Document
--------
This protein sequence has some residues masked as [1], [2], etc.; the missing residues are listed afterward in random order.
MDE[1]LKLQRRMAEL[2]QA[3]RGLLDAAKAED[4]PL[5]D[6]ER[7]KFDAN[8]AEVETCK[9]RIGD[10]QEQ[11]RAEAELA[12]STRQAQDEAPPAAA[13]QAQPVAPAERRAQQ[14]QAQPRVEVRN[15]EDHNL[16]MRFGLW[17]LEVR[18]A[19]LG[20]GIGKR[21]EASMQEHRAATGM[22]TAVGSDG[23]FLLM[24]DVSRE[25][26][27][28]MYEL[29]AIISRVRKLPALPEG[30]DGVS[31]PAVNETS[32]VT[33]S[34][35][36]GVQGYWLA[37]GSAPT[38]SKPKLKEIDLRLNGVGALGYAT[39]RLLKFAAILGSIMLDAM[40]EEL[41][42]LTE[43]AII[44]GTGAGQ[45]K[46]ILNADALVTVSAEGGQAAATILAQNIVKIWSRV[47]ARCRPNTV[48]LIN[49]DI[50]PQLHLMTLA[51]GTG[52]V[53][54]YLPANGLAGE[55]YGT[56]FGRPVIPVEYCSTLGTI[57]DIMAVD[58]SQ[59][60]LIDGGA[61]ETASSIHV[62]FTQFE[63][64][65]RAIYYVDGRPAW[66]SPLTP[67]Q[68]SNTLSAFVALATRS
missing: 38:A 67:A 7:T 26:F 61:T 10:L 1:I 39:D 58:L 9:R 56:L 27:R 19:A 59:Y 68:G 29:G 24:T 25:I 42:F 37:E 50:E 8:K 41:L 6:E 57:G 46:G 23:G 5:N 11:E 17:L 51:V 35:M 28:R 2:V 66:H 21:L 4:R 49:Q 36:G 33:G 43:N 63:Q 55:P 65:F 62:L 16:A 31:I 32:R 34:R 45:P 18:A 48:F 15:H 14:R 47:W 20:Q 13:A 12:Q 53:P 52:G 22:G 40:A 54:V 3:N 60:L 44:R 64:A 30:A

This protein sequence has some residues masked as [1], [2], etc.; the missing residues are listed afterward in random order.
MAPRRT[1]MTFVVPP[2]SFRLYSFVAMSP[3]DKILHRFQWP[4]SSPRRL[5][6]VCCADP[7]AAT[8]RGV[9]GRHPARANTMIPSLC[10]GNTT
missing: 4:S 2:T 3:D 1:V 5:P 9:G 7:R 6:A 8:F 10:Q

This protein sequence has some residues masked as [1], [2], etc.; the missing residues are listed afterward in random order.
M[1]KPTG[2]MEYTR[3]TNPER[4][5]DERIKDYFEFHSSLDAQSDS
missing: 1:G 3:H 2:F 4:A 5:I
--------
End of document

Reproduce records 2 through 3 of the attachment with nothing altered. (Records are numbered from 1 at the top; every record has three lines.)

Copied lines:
This protein sequence has some residues masked as [1], [2], etc.; the missing residues are listed afterward in random order.
MAPRRT[1]MTFVVPP[2]SFRLYSFVAMSP[3]DKILHRFQWP[4]SSPRRL[5][6]VCCADP[7]AAT[8]RGV[9]GRHPARANTMIPSLC[10]GNTT
missing: 4:S 2:T 3:D 1:V 5:P 9:G 7:R 6:A 8:F 10:Q

This protein sequence has some residues masked as [1], [2], etc.; the missing residues are listed afterward in random order.
M[1]KPTG[2]MEYTR[3]TNPER[4][5]DERIKDYFEFHSSLDAQSDS
missing: 1:G 3:H 2:F 4:A 5:I